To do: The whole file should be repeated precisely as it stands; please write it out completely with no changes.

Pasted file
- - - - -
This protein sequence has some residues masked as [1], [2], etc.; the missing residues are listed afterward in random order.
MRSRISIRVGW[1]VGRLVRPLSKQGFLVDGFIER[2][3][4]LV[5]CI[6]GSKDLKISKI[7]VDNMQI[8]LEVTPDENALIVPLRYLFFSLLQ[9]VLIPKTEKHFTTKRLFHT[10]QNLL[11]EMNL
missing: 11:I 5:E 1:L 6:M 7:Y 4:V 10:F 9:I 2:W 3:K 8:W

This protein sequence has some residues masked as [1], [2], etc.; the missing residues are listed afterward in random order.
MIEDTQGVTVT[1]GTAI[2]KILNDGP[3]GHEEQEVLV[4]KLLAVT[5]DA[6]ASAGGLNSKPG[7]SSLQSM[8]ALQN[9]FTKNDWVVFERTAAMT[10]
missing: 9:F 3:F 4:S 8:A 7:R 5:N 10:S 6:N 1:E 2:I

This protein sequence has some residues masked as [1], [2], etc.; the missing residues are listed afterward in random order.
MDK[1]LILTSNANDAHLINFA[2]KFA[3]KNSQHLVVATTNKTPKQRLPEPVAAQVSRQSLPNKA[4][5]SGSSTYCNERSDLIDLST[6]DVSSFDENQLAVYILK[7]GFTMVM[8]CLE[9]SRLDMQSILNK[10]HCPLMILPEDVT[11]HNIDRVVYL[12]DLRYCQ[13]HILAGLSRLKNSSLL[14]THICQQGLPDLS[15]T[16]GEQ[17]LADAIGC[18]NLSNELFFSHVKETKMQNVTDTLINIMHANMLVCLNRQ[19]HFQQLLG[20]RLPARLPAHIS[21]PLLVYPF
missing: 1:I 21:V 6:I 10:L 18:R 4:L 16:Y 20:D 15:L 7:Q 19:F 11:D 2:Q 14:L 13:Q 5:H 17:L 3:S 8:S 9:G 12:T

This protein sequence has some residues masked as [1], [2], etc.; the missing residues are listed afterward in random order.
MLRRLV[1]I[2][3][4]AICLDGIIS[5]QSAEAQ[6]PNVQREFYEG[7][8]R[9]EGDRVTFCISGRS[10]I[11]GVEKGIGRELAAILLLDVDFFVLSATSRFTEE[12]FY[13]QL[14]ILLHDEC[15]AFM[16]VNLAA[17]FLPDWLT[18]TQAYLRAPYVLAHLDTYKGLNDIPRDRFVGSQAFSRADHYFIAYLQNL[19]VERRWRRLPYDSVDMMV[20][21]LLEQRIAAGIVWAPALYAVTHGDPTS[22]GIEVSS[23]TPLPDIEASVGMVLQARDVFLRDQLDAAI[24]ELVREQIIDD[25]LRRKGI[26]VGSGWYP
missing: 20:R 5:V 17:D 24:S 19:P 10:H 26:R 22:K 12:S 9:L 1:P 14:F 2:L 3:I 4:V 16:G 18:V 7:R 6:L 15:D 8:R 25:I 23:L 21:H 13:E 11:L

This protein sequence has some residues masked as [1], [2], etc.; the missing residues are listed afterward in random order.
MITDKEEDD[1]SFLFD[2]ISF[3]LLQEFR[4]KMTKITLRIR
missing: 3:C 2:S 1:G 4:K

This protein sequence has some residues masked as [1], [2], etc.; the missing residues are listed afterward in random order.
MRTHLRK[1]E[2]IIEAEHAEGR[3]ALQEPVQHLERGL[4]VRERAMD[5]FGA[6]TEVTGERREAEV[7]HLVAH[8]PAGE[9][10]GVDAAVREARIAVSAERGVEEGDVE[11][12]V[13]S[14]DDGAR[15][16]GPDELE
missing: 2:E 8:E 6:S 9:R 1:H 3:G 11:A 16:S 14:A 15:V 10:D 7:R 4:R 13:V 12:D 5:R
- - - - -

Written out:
This protein sequence has some residues masked as [1], [2], etc.; the missing residues are listed afterward in random order.
MRSRISIRVGW[1]VGRLVRPLSKQGFLVDGFIER[2][3][4]LV[5]CI[6]GSKDLKISKI[7]VDNMQI[8]LEVTPDENALIVPLRYLFFSLLQ[9]VLIPKTEKHFTTKRLFHT[10]QNLL[11]EMNL
missing: 11:I 5:E 1:L 6:M 7:Y 4:V 10:F 9:I 2:W 3:K 8:W

This protein sequence has some residues masked as [1], [2], etc.; the missing residues are listed afterward in random order.
MIEDTQGVTVT[1]GTAI[2]KILNDGP[3]GHEEQEVLV[4]KLLAVT[5]DA[6]ASAGGLNSKPG[7]SSLQSM[8]ALQN[9]FTKNDWVVFERTAAMT[10]
missing: 9:F 3:F 4:S 8:A 7:R 5:N 10:S 6:N 1:E 2:I

This protein sequence has some residues masked as [1], [2], etc.; the missing residues are listed afterward in random order.
MDK[1]LILTSNANDAHLINFA[2]KFA[3]KNSQHLVVATTNKTPKQRLPEPVAAQVSRQSLPNKA[4][5]SGSSTYCNERSDLIDLST[6]DVSSFDENQLAVYILK[7]GFTMVM[8]CLE[9]SRLDMQSILNK[10]HCPLMILPEDVT[11]HNIDRVVYL[12]DLRYCQ[13]HILAGLSRLKNSSLL[14]THICQQGLPDLS[15]T[16]GEQ[17]LADAIGC[18]NLSNELFFSHVKETKMQNVTDTLINIMHANMLVCLNRQ[19]HFQQLLG[20]RLPARLPAHIS[21]PLLVYPF
missing: 1:I 21:V 6:I 10:L 18:R 4:L 16:Y 20:D 15:L 7:Q 19:F 11:D 2:Q 14:L 13:Q 5:H 17:L 3:S 8:S 9:G 12:T

This protein sequence has some residues masked as [1], [2], etc.; the missing residues are listed afterward in random order.
MLRRLV[1]I[2][3][4]AICLDGIIS[5]QSAEAQ[6]PNVQREFYEG[7][8]R[9]EGDRVTFCISGRS[10]I[11]GVEKGIGRELAAILLLDVDFFVLSATSRFTEE[12]FY[13]QL[14]ILLHDEC[15]AFM[16]VNLAA[17]FLPDWLT[18]TQAYLRAPYVLAHLDTYKGLNDIPRDRFVGSQAFSRADHYFIAYLQNL[19]VERRWRRLPYDSVDMMV[20][21]LLEQRIAAGIVWAPALYAVTHGDPTS[22]GIEVSS[23]TPLPDIEASVGMVLQARDVFLRDQLDAAI[24]ELVREQIIDD[25]LRRKGI[26]VGSGWYP
missing: 20:R 5:V 17:D 24:S 19:P 10:H 26:R 22:K 12:S 9:L 1:P 14:F 2:L 3:I 4:V 16:G 18:V 7:R 6:L 15:D 8:R 25:I 23:L 21:H 13:E 11:L

This protein sequence has some residues masked as [1], [2], etc.; the missing residues are listed afterward in random order.
MITDKEEDD[1]SFLFD[2]ISF[3]LLQEFR[4]KMTKITLRIR
missing: 3:C 2:S 1:G 4:K

This protein sequence has some residues masked as [1], [2], etc.; the missing residues are listed afterward in random order.
MRTHLRK[1]E[2]IIEAEHAEGR[3]ALQEPVQHLERGL[4]VRERAMD[5]FGA[6]TEVTGERREAEV[7]HLVAH[8]PAGE[9][10]GVDAAVREARIAVSAERGVEEGDVE[11][12]V[13]S[14]DDGAR[15][16]GPDELE
missing: 2:E 8:E 6:S 9:R 1:H 3:G 11:A 16:S 14:A 15:V 10:D 7:R 4:R 13:V 12:D 5:R